basic

American Radicals and the Change We Could Believe In
Eric Foner:

“The American Radical Tradition” was never a simple course to teach. It presumed a basic knowledge of “mainstream” American history that not every undergraduate has,1 and it attracted an unusually diverse group of students, from history majors looking to complete departmental requirements to activists in search of a usable past.2 Many students, nonetheless, seemed to enjoy learning a history that few had encountered before. The online evaluations asked students to record what they took away from the course. “This class gave me a totally new perspective on American history,” said one. “The course taught me how to approach American history with a critical lens,” said another. And a third, perhaps a bit overenthusiastically, proclaimed: “I learned how to start a revolution.”3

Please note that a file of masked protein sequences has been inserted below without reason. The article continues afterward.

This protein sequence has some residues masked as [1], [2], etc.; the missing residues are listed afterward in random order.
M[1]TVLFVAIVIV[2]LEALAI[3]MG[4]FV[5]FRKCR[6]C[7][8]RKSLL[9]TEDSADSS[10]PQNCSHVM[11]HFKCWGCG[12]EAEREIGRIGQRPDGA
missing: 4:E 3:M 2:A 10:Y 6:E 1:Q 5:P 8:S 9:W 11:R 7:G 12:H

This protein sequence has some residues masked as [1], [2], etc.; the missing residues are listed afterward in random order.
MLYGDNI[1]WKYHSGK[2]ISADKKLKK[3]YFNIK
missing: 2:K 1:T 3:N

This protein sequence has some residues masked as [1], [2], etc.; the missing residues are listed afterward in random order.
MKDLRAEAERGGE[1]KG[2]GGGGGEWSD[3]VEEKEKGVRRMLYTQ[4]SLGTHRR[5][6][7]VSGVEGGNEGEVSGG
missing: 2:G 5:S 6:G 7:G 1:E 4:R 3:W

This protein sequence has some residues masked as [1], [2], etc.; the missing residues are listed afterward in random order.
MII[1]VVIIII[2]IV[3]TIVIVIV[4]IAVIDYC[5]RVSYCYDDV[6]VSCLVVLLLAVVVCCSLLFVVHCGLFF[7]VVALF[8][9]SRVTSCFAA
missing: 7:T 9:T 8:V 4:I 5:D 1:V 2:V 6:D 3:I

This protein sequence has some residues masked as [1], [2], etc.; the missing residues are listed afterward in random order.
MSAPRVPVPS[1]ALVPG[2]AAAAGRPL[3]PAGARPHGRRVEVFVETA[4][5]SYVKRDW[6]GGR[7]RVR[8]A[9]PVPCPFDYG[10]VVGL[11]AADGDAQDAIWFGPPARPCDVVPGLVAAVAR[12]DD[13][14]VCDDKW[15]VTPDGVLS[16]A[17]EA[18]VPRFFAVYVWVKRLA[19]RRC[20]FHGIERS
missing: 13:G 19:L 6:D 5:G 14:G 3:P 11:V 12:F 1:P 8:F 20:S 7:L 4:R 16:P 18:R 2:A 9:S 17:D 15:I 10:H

1. This is something that another teacher and I were talking about last week, and it frustrates me to no end because American literature in particular cannot be taught without students having or teachers giving a broad and, in many places, a deep history of the United States. ↩︎
  2. My own reading task for 2017 is this, to seek and excavate as a citizen, community member, artist, and educator a ‘usable past’… ↩︎
  3. I’m interested in what’s become of this evaluator. ↩︎